Overnight, the futures point to a red opening which is something I like to see when I am looking for a rally. Let stocks open mildly lower and give the bulls a chance to gather steam throughout the afternoon. Sector leadership and rotation are typically all over the map this week so it’s definitely worth paying close attention here.

If the bulls don’t get their act together shortly, stocks are probably looking at what they saw last year, a 5-9% pullback from where a better low can be formed. But that’s getting ahead of ourselves.

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This is it. Three more trading days and 2014 will be in the books as they say. Just 8 trading days ago, the bears were beating their chests yet again about how the bull market ended or the stock market was in 10%+ correction or a whole host of other nonsense. I wrote it right at the October bottom and I did the same thing 8 days ago; the bull market is old yet alive and weakness should be bought right away. Don’t count out Ole Saint Nick! If you followed that advice you were instantly gratified.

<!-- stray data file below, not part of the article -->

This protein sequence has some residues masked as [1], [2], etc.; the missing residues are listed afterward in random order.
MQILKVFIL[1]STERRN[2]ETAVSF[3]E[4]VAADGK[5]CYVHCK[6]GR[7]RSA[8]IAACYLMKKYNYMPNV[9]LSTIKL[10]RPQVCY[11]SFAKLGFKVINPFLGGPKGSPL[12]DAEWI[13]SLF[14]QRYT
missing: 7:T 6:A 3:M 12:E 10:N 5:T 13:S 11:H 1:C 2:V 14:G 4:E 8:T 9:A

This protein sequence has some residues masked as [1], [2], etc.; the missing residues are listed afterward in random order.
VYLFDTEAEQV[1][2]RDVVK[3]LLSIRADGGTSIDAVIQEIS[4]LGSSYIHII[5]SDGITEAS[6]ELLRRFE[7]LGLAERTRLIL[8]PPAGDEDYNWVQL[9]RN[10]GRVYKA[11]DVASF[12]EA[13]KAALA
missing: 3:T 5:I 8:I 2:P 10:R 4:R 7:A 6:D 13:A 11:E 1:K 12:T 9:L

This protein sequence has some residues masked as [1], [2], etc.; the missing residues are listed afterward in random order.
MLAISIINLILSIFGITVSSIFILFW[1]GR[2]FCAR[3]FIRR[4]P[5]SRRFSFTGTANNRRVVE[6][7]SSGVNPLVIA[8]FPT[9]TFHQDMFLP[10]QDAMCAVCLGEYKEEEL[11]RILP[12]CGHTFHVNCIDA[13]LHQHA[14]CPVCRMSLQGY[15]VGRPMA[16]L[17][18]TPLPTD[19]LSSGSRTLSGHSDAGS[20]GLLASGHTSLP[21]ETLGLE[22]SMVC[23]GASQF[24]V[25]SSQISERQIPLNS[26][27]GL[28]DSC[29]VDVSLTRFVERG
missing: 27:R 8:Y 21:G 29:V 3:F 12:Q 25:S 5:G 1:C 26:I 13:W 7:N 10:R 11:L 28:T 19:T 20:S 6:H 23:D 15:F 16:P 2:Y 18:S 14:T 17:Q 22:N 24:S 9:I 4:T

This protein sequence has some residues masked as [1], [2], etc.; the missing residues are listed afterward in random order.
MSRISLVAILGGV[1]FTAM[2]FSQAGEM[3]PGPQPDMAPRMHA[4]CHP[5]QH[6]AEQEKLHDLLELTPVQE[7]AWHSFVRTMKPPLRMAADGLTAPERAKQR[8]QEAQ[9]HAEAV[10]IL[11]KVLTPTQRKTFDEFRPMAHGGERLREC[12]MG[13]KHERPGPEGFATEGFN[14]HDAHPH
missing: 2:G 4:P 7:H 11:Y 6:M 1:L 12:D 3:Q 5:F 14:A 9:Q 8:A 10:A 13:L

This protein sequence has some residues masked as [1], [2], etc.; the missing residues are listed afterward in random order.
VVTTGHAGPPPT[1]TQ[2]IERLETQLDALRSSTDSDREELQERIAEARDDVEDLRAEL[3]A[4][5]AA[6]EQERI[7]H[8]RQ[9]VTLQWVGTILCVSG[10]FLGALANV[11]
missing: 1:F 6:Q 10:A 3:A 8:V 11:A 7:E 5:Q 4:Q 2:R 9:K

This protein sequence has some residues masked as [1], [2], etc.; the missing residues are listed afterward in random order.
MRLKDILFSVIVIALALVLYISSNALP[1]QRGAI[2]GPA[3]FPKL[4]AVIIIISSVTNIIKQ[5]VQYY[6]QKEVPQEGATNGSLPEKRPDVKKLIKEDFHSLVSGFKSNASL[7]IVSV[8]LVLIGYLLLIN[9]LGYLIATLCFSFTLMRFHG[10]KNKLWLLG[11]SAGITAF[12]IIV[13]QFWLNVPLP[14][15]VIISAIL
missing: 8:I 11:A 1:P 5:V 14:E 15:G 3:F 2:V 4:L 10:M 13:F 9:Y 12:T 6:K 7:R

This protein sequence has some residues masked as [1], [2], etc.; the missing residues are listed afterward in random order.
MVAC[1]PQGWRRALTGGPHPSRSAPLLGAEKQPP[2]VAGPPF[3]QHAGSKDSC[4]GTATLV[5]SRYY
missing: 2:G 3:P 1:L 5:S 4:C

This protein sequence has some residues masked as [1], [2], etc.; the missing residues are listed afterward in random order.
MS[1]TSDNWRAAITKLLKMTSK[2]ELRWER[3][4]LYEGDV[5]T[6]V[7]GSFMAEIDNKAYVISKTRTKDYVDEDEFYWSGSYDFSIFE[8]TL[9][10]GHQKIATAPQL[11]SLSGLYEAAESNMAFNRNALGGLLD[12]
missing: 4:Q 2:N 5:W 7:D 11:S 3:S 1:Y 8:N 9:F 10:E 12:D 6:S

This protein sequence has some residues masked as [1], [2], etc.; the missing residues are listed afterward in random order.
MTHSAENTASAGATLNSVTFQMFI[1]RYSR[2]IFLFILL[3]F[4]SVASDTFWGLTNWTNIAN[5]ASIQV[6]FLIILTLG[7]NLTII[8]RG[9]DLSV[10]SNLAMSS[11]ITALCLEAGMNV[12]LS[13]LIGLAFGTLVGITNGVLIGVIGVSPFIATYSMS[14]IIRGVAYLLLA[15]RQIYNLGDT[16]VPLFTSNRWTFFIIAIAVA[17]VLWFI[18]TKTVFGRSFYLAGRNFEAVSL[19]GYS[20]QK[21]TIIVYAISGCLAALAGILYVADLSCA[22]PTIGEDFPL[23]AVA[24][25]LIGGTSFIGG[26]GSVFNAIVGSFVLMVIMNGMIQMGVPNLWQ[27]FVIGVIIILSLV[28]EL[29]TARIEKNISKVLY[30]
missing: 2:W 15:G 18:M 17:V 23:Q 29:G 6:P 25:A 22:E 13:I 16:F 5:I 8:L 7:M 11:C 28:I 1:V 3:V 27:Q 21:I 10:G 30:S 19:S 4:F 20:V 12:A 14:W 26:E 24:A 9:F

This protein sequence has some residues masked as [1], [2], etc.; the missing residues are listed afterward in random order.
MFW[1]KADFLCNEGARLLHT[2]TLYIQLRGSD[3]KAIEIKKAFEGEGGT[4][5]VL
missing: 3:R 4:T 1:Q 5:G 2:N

Dow Industrials – All time highs

S&P 500 – All time highs

S&P 400 – All time highs

Russell 2000 – All time highs

Reread that last one. Russell 2000 all time highs. The index that was left for dead by all the bears. Where are all those naysayers now? Awfully silent!

The only major index still waiting to celebrate the New Year at a fresh high is the Nasdaq 100. The odds do favor this laggard stepping up over the coming weeks to join its cousins.

Year after year, I have written about the many crosscurrents this time of year to go along with some very powerful trends. Are they perfect? Not even close. Do they win 9 out of 10 years? Nope. But they do provide a much better than average result when followed properly.